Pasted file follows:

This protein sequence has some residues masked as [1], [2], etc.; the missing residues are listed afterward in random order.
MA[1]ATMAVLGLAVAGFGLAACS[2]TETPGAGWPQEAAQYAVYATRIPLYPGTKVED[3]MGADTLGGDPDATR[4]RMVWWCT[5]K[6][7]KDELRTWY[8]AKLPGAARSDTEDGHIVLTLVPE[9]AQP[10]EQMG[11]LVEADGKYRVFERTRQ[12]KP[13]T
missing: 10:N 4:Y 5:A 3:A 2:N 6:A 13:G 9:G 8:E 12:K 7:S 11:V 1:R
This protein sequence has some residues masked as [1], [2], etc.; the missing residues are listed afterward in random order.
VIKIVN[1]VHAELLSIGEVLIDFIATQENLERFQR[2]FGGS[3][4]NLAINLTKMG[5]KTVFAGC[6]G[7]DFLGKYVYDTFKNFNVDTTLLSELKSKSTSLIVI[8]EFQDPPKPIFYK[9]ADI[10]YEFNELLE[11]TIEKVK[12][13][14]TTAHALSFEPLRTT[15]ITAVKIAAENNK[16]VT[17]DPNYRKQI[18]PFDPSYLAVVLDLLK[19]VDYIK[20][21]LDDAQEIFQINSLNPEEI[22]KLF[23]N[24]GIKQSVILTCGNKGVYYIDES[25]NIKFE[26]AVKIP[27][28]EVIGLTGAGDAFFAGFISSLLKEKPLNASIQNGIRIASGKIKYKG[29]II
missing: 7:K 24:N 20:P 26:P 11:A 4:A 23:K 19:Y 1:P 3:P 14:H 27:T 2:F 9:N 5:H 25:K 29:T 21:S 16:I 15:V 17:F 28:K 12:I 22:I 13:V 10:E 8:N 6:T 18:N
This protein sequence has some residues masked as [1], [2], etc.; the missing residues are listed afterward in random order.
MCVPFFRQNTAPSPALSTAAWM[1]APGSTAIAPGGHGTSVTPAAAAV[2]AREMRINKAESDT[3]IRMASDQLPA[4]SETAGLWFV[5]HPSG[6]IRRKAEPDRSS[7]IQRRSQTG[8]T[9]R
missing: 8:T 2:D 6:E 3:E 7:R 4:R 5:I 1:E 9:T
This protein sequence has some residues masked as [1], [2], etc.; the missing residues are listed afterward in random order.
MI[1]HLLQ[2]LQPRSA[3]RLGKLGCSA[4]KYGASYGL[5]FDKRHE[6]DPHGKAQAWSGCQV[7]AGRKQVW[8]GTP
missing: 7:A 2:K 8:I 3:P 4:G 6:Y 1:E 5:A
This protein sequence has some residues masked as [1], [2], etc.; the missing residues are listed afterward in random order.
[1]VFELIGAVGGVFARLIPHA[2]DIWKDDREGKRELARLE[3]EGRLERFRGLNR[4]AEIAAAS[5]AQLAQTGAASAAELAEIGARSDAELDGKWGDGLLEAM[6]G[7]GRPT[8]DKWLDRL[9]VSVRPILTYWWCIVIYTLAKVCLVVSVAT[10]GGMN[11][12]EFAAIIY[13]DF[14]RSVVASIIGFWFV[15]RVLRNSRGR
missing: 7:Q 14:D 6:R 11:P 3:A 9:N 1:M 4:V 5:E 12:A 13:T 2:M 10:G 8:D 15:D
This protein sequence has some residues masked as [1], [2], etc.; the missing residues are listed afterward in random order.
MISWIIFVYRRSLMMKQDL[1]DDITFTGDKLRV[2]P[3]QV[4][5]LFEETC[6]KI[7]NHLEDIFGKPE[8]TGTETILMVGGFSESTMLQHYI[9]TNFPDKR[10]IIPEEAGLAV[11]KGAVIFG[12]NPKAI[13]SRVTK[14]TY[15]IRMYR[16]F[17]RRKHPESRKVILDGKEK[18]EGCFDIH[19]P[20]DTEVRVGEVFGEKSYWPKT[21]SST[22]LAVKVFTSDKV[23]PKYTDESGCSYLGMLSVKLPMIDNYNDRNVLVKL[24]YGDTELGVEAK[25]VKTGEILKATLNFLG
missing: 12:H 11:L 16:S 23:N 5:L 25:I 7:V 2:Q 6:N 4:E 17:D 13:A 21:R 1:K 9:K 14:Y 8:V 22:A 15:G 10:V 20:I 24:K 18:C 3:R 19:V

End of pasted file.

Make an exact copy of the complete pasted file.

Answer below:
This protein sequence has some residues masked as [1], [2], etc.; the missing residues are listed afterward in random order.
MA[1]ATMAVLGLAVAGFGLAACS[2]TETPGAGWPQEAAQYAVYATRIPLYPGTKVED[3]MGADTLGGDPDATR[4]RMVWWCT[5]K[6][7]KDELRTWY[8]AKLPGAARSDTEDGHIVLTLVPE[9]AQP[10]EQMG[11]LVEADGKYRVFERTRQ[12]KP[13]T
missing: 10:N 4:Y 5:A 3:A 2:N 6:A 13:G 9:G 8:E 12:K 7:S 11:V 1:R
This protein sequence has some residues masked as [1], [2], etc.; the missing residues are listed afterward in random order.
VIKIVN[1]VHAELLSIGEVLIDFIATQENLERFQR[2]FGGS[3][4]NLAINLTKMG[5]KTVFAGC[6]G[7]DFLGKYVYDTFKNFNVDTTLLSELKSKSTSLIVI[8]EFQDPPKPIFYK[9]ADI[10]YEFNELLE[11]TIEKVK[12][13][14]TTAHALSFEPLRTT[15]ITAVKIAAENNK[16]VT[17]DPNYRKQI[18]PFDPSYLAVVLDLLK[19]VDYIK[20][21]LDDAQEIFQINSLNPEEI[22]KLF[23]N[24]GIKQSVILTCGNKGVYYIDES[25]NIKFE[26]AVKIP[27][28]EVIGLTGAGDAFFAGFISSLLKEKPLNASIQNGIRIASGKIKYKG[29]II
missing: 7:K 24:N 20:P 26:P 11:A 4:A 23:K 19:Y 1:P 3:P 14:H 27:T 2:F 9:N 5:H 25:K 29:T 21:S 16:I 15:V 17:F 28:K 12:I 22:I 13:V 10:E 8:N 6:T 18:N
This protein sequence has some residues masked as [1], [2], etc.; the missing residues are listed afterward in random order.
MCVPFFRQNTAPSPALSTAAWM[1]APGSTAIAPGGHGTSVTPAAAAV[2]AREMRINKAESDT[3]IRMASDQLPA[4]SETAGLWFV[5]HPSG[6]IRRKAEPDRSS[7]IQRRSQTG[8]T[9]R
missing: 8:T 2:D 6:E 3:E 7:R 4:R 5:I 1:E 9:T
This protein sequence has some residues masked as [1], [2], etc.; the missing residues are listed afterward in random order.
MI[1]HLLQ[2]LQPRSA[3]RLGKLGCSA[4]KYGASYGL[5]FDKRHE[6]DPHGKAQAWSGCQV[7]AGRKQVW[8]GTP
missing: 7:A 2:K 8:I 3:P 4:G 6:Y 1:E 5:A
This protein sequence has some residues masked as [1], [2], etc.; the missing residues are listed afterward in random order.
[1]VFELIGAVGGVFARLIPHA[2]DIWKDDREGKRELARLE[3]EGRLERFRGLNR[4]AEIAAAS[5]AQLAQTGAASAAELAEIGARSDAELDGKWGDGLLEAM[6]G[7]GRPT[8]DKWLDRL[9]VSVRPILTYWWCIVIYTLAKVCLVVSVAT[10]GGMN[11][12]EFAAIIY[13]DF[14]RSVVASIIGFWFV[15]RVLRNSRGR
missing: 7:Q 14:D 6:R 11:P 3:A 9:N 1:M 4:V 5:E 12:A 13:T 2:M 10:G 8:D 15:D
This protein sequence has some residues masked as [1], [2], etc.; the missing residues are listed afterward in random order.
MISWIIFVYRRSLMMKQDL[1]DDITFTGDKLRV[2]P[3]QV[4][5]LFEETC[6]KI[7]NHLEDIFGKPE[8]TGTETILMVGGFSESTMLQHYI[9]TNFPDKR[10]IIPEEAGLAV[11]KGAVIFG[12]NPKAI[13]SRVTK[14]TY[15]IRMYR[16]F[17]RRKHPESRKVILDGKEK[18]EGCFDIH[19]P[20]DTEVRVGEVFGEKSYWPKT[21]SST[22]LAVKVFTSDKV[23]PKYTDESGCSYLGMLSVKLPMIDNYNDRNVLVKL[24]YGDTELGVEAK[25]VKTGEILKATLNFLG
missing: 12:H 11:L 16:S 23:N 5:L 25:I 7:V 2:Q 6:N 4:E 17:D 13:A 21:R 1:K 9:K 14:Y 8:V 22:A 15:G 10:V 20:I 24:K 18:C 3:R 19:V